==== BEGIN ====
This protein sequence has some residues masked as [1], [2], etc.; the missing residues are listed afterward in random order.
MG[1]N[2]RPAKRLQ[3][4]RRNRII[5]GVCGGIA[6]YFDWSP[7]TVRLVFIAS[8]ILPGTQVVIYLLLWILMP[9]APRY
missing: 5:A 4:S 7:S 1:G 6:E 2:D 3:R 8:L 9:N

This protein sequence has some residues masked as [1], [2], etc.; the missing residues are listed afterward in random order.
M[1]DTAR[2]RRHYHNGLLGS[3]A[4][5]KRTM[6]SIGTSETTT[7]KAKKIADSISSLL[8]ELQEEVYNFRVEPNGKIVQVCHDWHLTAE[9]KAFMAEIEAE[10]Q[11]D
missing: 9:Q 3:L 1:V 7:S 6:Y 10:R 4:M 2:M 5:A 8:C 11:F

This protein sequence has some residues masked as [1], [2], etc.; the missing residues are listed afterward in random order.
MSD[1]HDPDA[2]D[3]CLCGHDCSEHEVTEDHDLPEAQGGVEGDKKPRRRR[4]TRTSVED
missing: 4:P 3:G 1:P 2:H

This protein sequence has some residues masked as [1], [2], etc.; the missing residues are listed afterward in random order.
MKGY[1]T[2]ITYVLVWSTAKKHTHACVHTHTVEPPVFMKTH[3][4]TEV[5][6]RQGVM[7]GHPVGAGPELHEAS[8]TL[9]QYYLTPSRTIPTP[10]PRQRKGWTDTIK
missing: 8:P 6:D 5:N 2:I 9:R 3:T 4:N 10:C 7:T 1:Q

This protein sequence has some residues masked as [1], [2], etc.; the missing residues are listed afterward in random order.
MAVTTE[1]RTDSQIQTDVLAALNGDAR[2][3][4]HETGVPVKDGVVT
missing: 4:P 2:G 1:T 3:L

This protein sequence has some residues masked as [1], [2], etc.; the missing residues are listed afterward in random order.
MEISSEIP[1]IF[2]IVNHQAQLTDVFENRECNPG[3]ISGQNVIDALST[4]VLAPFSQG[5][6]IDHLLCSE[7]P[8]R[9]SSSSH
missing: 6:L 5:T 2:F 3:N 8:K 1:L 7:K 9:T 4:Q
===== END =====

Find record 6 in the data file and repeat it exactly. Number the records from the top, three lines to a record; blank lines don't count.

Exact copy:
This protein sequence has some residues masked as [1], [2], etc.; the missing residues are listed afterward in random order.
MEISSEIP[1]IF[2]IVNHQAQLTDVFENRECNPG[3]ISGQNVIDALST[4]VLAPFSQG[5][6]IDHLLCSE[7]P[8]R[9]SSSSH
missing: 6:L 5:T 2:F 3:N 8:K 1:L 7:K 9:T 4:Q